Getting Postfix to use an SSH tunnel for outgoing SMTP

Given all the fuss over blocking dynamic IPs due to spam, I’ve long sent outgoing SMTP via my server (which lives on a static IP). I download my mail from that using fetchmail over an SSH tunnel, and have done for a while. It’s very reliable, and that way it really doesn’t matter where I download from — quite neat. Also means I don’t have to futz with SMTP AUTH, IMAP/SSL, Certifying Authorities, or any of the other hand-configured complex PKI machinery required to use SSL for authentication.

However, I’ve been using plain old SMTP for outgoing traffic, by just poking a hole in the access db for the IP I’m on. A bit messy and generally not-nice.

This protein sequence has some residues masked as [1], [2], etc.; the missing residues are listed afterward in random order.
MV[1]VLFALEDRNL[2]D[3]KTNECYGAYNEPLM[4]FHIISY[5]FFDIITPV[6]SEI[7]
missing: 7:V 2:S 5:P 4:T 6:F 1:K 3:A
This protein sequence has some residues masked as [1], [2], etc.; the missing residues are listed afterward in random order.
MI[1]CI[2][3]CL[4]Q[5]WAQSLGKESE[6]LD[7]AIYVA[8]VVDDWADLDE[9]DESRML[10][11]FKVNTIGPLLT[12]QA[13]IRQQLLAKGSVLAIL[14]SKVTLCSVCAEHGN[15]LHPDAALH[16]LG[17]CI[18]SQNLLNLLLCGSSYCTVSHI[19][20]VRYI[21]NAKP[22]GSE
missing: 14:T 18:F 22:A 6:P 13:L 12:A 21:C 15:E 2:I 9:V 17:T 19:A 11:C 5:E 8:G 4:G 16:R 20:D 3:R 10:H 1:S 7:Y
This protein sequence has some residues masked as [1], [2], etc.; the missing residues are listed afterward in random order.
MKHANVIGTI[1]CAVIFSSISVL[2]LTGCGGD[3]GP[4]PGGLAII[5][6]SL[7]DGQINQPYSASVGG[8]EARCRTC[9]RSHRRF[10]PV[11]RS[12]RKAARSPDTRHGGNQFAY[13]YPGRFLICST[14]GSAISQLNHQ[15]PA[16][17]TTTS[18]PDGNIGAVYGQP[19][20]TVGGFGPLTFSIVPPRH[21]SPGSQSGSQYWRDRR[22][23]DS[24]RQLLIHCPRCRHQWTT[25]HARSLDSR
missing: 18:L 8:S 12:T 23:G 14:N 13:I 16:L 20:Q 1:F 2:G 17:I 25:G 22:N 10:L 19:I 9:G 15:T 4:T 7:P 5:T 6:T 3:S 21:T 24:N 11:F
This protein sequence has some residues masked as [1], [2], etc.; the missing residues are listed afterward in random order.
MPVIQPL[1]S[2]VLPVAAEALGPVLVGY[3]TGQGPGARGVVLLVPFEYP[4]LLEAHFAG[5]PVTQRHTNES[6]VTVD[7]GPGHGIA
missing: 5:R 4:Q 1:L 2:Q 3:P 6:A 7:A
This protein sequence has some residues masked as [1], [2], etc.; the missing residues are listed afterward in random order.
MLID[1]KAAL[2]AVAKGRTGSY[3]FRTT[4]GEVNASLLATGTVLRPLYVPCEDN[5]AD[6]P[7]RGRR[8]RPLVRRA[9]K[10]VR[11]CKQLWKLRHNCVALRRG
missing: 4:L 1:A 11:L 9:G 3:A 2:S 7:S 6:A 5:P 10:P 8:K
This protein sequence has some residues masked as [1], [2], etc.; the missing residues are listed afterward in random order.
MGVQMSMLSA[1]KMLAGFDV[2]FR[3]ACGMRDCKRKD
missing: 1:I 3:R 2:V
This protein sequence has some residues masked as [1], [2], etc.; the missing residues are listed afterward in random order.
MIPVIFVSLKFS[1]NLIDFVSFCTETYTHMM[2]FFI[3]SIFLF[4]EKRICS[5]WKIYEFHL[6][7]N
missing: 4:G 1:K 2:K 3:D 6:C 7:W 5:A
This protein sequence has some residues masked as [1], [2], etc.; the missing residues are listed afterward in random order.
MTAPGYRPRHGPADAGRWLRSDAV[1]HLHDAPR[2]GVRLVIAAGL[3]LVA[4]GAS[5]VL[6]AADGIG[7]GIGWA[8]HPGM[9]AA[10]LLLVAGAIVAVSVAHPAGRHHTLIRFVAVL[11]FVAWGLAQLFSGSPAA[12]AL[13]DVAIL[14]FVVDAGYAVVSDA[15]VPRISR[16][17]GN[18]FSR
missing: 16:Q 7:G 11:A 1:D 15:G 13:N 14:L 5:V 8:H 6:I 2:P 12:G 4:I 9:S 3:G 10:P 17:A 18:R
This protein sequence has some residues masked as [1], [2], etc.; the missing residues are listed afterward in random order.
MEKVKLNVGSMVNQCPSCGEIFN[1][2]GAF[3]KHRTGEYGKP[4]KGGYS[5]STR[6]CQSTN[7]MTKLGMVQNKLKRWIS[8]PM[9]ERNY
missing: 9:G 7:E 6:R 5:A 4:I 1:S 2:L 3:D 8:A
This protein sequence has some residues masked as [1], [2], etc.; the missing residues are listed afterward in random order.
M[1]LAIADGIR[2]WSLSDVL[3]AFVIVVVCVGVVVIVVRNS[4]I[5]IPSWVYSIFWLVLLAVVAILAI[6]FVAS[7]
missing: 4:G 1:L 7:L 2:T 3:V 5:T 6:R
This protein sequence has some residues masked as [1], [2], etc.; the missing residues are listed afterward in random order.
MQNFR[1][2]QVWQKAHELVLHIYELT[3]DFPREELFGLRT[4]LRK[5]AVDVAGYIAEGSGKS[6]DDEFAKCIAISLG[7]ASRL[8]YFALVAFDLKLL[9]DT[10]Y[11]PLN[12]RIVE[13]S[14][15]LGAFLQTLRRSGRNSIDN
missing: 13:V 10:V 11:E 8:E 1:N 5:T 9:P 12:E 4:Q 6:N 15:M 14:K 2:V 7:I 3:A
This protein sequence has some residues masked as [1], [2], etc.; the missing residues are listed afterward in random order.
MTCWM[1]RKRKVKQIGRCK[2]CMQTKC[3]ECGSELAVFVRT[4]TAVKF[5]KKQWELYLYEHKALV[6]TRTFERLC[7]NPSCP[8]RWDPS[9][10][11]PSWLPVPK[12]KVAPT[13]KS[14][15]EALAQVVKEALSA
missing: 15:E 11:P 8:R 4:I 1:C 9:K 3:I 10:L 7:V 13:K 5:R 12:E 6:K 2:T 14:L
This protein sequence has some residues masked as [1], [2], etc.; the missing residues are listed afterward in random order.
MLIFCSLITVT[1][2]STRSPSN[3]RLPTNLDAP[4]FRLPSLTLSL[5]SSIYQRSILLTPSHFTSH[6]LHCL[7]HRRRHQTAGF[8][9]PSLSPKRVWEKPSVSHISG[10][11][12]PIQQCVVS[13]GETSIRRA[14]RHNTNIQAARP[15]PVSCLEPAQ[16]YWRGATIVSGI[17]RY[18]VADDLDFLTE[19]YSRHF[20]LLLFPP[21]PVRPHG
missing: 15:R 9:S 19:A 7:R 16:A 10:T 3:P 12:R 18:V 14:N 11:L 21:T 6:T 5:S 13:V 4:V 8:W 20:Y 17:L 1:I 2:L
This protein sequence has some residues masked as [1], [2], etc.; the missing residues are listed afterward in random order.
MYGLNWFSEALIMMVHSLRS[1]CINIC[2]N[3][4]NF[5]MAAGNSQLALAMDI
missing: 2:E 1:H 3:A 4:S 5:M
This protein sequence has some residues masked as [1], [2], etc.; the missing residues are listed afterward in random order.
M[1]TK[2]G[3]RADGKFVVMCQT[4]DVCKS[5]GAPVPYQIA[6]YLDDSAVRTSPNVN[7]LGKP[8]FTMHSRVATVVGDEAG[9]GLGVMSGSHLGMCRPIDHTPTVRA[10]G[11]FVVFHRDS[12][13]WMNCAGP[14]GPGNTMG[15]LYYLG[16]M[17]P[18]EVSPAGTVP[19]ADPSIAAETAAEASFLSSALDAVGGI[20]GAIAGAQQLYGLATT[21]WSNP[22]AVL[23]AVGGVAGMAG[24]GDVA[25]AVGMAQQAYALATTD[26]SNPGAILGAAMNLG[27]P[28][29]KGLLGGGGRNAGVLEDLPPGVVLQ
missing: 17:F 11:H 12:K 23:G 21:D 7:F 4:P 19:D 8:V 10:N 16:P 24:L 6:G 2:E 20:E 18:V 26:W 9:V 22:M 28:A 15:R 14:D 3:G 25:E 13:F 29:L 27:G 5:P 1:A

So I decided to make it sensible and deliver using SMTP-in-an-SSH-tunnel. In the same SSH tunnel, in fact ;) With Postfix, it turned out very easy — here’s how to do it:

Add this option to the SSH commandline in the SSH tunneling script (I’m presuming you have one ;):

-L 8025:

That’ll port-forward port 25 on the remote system to port 8025 on localhost, so that if a connection is made to port 8025 on localhost, it’ll talk to port 25 on the remote host. Std SSH tunneling there.

Now for Postfix — add this to /etc/postfix/

default_transport = smtp:localhost:8025

This means that Postfix will always use SMTP to localhost on port 8025 for any non-local deliveries.

Run service postfix reload (cough, Red Hat-ism) and that’s it! A whole lot easier than I was expecting… Postfix rocks.

This entry was posted in Uncategorized and tagged , , , , , , , , , . Bookmark the permalink. Both comments and trackbacks are currently closed.